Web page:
The major advantage of MLD instruments is their tax treatment. Returns on investment in listed MLDs are taxed at 10% as long-term capital gains if sold in the market after one year. This is 20% (with indexation) as compared to the holding period of three years for debt mutual funds and higher than the slab rate tax for interest earned on FDs. But tax benefit is available only if the securities are sold before maturity. Typically, wealth management firms promise to ‘buy back’ their MLDs just before maturity to the clients to pass on the benefit of 10% LTCG to the clients.
Thus, the returns after MLD become attractive to those with higher slab rates. Minimum investment amount 10 lakh in MLD also makes them accessible only to HNIs. However, if the MLD is held till maturity, the gains will be taxed at the slab rate of the investor, which will reduce the attractiveness of this product even for high net worth individuals.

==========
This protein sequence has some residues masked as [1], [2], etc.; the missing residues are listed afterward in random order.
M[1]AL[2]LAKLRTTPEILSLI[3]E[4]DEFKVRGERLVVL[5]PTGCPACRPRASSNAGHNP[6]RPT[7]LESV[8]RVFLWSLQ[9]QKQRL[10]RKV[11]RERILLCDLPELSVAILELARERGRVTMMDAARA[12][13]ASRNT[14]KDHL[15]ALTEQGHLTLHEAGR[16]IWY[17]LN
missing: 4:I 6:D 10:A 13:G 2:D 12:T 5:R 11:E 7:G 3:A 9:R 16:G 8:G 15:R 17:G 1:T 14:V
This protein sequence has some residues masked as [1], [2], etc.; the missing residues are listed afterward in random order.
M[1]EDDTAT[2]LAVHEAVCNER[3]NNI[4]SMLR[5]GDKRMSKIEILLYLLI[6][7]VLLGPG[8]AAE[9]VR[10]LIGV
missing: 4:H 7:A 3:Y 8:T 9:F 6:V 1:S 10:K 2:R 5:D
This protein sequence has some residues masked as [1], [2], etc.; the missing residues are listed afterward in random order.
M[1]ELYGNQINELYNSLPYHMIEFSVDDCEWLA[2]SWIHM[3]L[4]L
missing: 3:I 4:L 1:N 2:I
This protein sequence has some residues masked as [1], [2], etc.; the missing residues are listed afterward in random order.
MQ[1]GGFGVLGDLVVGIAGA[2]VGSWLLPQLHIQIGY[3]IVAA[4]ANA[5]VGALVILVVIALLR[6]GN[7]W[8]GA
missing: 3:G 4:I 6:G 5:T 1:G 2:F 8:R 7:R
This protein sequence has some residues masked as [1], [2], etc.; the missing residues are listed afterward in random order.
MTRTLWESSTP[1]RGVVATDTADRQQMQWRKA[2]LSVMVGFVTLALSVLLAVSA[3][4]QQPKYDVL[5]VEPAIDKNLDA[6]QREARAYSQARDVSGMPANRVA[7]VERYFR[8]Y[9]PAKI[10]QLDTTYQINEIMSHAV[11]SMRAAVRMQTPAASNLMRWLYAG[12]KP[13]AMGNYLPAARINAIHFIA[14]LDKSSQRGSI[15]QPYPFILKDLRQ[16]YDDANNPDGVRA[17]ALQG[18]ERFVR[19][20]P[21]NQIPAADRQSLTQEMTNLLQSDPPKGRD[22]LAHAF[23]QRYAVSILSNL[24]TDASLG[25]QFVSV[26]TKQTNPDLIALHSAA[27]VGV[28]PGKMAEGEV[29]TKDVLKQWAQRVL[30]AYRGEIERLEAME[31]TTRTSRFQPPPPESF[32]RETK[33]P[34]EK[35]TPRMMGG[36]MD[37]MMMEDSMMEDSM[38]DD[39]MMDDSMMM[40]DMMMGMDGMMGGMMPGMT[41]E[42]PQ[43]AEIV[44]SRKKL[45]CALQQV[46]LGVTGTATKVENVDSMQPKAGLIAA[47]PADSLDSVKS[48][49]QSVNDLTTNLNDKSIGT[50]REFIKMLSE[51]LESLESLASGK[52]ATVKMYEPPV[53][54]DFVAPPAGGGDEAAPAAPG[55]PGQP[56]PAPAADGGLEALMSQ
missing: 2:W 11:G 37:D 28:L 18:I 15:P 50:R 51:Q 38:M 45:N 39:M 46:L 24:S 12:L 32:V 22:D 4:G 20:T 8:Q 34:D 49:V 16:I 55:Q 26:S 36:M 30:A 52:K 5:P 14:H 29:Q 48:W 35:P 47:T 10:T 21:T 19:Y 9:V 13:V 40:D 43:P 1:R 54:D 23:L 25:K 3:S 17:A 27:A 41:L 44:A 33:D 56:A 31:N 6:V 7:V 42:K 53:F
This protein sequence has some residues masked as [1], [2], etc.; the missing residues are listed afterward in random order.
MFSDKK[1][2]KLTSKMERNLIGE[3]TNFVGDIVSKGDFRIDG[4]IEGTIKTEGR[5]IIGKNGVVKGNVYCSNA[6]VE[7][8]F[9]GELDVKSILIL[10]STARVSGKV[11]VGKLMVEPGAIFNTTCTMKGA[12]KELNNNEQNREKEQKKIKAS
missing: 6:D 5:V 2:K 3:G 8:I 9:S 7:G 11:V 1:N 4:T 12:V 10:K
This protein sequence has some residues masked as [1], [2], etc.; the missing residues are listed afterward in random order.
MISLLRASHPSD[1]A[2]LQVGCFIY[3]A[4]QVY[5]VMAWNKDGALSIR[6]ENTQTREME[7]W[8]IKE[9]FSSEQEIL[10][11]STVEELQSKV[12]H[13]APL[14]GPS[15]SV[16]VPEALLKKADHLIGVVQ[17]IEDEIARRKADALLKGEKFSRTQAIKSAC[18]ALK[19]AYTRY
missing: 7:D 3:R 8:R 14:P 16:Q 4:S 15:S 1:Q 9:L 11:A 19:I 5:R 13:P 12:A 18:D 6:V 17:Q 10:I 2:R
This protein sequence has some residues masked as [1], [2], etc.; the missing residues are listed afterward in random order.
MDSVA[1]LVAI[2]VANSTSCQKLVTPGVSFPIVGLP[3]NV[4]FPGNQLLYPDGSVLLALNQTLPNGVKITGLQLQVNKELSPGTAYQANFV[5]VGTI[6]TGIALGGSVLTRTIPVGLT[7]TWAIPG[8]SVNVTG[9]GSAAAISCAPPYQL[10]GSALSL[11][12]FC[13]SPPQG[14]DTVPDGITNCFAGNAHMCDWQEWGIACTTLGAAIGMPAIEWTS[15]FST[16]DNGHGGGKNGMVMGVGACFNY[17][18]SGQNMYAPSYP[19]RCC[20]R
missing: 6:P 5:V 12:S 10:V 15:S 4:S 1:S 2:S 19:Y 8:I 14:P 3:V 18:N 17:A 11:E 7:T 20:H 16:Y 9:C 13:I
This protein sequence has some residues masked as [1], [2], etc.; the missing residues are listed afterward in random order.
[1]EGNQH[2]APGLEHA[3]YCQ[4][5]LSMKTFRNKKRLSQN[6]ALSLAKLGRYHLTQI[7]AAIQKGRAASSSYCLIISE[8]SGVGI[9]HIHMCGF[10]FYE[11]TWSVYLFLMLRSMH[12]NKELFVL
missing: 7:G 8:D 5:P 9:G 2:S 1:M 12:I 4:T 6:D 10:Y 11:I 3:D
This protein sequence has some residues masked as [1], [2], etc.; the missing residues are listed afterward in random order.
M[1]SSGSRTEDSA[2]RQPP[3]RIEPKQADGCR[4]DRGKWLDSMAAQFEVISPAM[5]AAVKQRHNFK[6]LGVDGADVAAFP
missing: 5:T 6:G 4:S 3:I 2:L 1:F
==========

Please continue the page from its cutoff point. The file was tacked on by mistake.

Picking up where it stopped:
MLDs are considered high risk due to the linkage of returns to the market performance of the underlying index. The risk of the underlying index not meeting the conditions set by the PP-MLD is called market risk. “The derivatives portion of the MLD is structured to generate returns on such underlying instruments based on bullish, bearish or range-bound view. For example, MLD can generate higher returns if Nifty crosses 20,000 by December 2022. If this scenario does not work, there may be no return from the structure. “This risk is evident on the face of the product note,” said Harish Menon, co-founder of House of Alpha.
Second, companies that raise funds through MLDs are mostly categorized from AAA (highest ranking) to BBB (low ranking). Thus, credit risk—the risk of default or delay in payment of maturity amount by the issuer—is significant in MLD.
Credit risk is the reason why some financial planners shy away from recommending MLDs to their clients. “I don’t think MLD structures are bad, but I am concerned about the credit risk that comes with these products,” said Vishal Dhawan, Founder and CEO, Plan Ahead Wealth Advisors.
While the credit rating assigned to an issuer is a way of assessing the creditworthiness of the issuer, it cannot be confused with the issuer’s ability to pay coupons, which is dependent on a market index. Firoz Aziz, Deputy CEO, Anand Rathi Private Wealth Management said, “The AAA rating is not solely for the MLD but only for the credit portion.”